Five years ago, over Easter 2012, I realised a long-held dream and flew to Cuba with a friend. I don’t think anyone had ever put so much preparation into a trip. Grand Tours were nothing compared to this. This wasn’t about deciding which bikini and SPF factor to pack; we’d watched films and read books, we’d learned to dance salsa and my friend had even learned Spanish just for the occasion. We’d obsessed over Afro and Latin rhythms, read up on syncretic religions and on the agricultural revolution necessitated by the “Special Period” which followed the dissolution of the Soviet Union. In short, we were prepared. Or so we thought.
Cuba was baffling.
We weren’t confronted with outright poverty – the socialist welfare system takes good care of that – but we were very aware that what we were spending on a dinner plus mojito, or on a night in a casa particular, was what most Cubans would earn in a month. We saw the echoing, empty shops and the queues outside the grocery stores with residents wielding ration books. On our final night, we were even shown a ration book by our casa host, and it was disturbing. We learned that we’d eaten the equivalent of a week or so’s supplies – just for dinner. Finally, we understood why everyone had been asking us for pens, soap, toothpaste; even if you manage to make a bit of money here, you can’t get these items as they are so scarce on the island. Extra cash is pointless when there is nothing to spend it on.
Desperation does strange things. Having spent time in Latin America, I’d anticipated a certain kind of male attention, but I certainly hadn’t expected the clingy women, the overly friendly couples, the well-spoken grandfather who got angry when we didn’t fall for the classic baby milk scam. Male travellers we met along the way were even more shocked by the attention they received – from men on the street, from women in bars, from the unrequested prostitutes “kindly” deposited in their guesthouses, whose taxi fare they had to pay to get rid of. And the ones accompanied by their girlfriends really didn’t expect to find themselves with Lycra-clad Cubanas draped across their laps in local bars. Nor did their incredulous partners. Elsewhere, it’s about sex. In Cuba, it’s about money – so any foreigner is a target. There is nothing to lose.
To be fair, this behaviour couldn’t have contrasted more to that of our casa hosts – who went out of their way to ensure our safety and comfort. We stayed in casas particulares throughout our journey from Havana across Western Cuba. The casas are a kind of Cuban Airbnb, one of the only forms of free enterprise permitted on this communist island, along with paladar restaurants and taxis. Our hosts were architects, engineers, people who had realised they could make far more money – and have access to the hugely valuable convertible peso – if they cooked and cleaned and hosted tourists, than if they pursued their careers in petrochemical engineering.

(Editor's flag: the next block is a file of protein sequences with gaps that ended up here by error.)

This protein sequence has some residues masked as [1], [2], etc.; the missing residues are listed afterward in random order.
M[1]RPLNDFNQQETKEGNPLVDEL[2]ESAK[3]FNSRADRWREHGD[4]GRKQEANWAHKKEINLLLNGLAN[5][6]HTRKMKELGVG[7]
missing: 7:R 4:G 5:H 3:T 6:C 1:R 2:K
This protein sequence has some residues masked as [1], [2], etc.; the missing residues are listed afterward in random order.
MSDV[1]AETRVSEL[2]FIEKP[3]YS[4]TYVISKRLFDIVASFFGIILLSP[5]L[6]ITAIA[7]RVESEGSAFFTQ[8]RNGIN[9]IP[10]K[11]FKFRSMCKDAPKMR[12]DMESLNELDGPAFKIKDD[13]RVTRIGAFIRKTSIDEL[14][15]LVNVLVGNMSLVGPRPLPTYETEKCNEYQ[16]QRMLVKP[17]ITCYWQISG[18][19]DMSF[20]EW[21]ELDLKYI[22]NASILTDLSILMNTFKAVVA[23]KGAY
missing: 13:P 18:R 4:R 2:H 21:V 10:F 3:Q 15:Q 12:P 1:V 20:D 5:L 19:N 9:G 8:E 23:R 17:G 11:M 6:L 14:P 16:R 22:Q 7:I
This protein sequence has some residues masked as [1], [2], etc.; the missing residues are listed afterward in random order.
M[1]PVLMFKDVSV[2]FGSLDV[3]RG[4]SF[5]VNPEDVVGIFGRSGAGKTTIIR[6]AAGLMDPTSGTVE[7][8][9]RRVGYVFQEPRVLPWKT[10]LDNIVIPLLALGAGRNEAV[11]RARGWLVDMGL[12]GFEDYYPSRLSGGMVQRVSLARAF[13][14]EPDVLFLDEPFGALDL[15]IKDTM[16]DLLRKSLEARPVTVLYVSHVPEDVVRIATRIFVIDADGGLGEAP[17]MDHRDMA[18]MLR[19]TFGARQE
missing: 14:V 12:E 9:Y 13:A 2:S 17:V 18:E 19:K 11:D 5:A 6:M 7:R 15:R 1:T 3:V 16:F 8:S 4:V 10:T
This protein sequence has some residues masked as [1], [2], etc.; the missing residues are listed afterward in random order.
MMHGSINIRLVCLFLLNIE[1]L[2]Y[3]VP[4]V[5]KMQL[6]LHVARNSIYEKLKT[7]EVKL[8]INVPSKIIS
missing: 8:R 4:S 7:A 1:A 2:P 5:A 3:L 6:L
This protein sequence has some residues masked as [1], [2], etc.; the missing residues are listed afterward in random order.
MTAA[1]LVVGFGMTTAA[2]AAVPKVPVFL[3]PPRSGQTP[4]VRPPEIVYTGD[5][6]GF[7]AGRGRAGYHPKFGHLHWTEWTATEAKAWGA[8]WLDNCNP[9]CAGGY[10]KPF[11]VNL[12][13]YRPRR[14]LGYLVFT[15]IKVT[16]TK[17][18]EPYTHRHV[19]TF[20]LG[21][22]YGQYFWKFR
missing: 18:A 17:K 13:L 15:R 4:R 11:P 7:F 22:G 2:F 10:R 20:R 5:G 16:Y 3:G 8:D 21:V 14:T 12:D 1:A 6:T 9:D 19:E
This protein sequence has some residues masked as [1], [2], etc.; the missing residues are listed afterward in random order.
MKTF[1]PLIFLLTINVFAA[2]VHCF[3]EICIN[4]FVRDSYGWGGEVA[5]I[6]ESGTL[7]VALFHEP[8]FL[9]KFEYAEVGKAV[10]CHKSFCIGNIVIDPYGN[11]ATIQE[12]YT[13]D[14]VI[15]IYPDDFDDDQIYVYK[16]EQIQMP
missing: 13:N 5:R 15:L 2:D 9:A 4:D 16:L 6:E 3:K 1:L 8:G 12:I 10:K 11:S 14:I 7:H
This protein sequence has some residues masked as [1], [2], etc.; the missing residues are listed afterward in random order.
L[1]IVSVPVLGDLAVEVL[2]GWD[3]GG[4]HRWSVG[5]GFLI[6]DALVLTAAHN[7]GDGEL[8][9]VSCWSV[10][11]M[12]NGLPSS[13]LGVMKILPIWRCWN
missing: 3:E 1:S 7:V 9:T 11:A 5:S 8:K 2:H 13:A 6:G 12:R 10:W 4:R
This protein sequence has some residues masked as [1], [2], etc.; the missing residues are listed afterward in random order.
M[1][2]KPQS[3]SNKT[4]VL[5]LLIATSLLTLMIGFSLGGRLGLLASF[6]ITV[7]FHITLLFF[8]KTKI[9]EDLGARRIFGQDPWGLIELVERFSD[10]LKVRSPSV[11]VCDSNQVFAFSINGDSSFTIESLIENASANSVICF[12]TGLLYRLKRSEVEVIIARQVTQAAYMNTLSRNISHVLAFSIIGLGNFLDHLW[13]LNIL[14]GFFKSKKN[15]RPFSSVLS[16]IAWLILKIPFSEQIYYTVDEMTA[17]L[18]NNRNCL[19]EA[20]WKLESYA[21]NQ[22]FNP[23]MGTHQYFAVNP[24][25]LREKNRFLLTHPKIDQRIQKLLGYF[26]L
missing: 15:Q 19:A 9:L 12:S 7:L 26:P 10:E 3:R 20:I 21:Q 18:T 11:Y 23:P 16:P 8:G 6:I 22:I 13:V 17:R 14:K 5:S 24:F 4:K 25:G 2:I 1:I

We took taxis driven by doctors; everyone was in on it. But the paradoxes were mind boggling. I had spent time in developing countries, in rural areas without electricity or running water. I’d visited subsistence farmers and township dwellers and tribal people living in mud huts. I knew what poverty looked like – and it didn’t usually have a framed Masters certificate on the wall and half a dozen letters after its name. Highly educated, qualified, experienced people were not supposed to be in this position – and certainly not a whole island of them, aching to feed their hungry brains. Years-old magazines were passed around like prized possessions. Street stalls sold books – novels, Che Guevara autobiographies, political manifestos. I’d not seen these stalls in the African villages. It was unsettling, and, like almost everyone who goes to Cuba and explored beyond the beach resorts, it was deeply thought provoking. I was forced to rethink my what I thought I knew about politics, Castro, equality. It was also my first and only encounter with “Big Brother”, of being hushed on the street, of finding people who would only speak about certain things in the relative safety of taxis or their own homes, even subjescts that seemed innocuous.
Five years on, and things, I am told, look rather different in Cuba. Fidel Castro, whose influence had long been in decline, is dead. The US embargo is over. New ties have been created, Americans can visit Cuba, as can cruise ships. It’s becoming easier for Cubans to set up business, and the Internet has arrived. In 2012, I was cut off from the world for a blissful fortnight; the one dial up connection we encountered being too slow to even contemplate using. Now WiFi hotspots abound.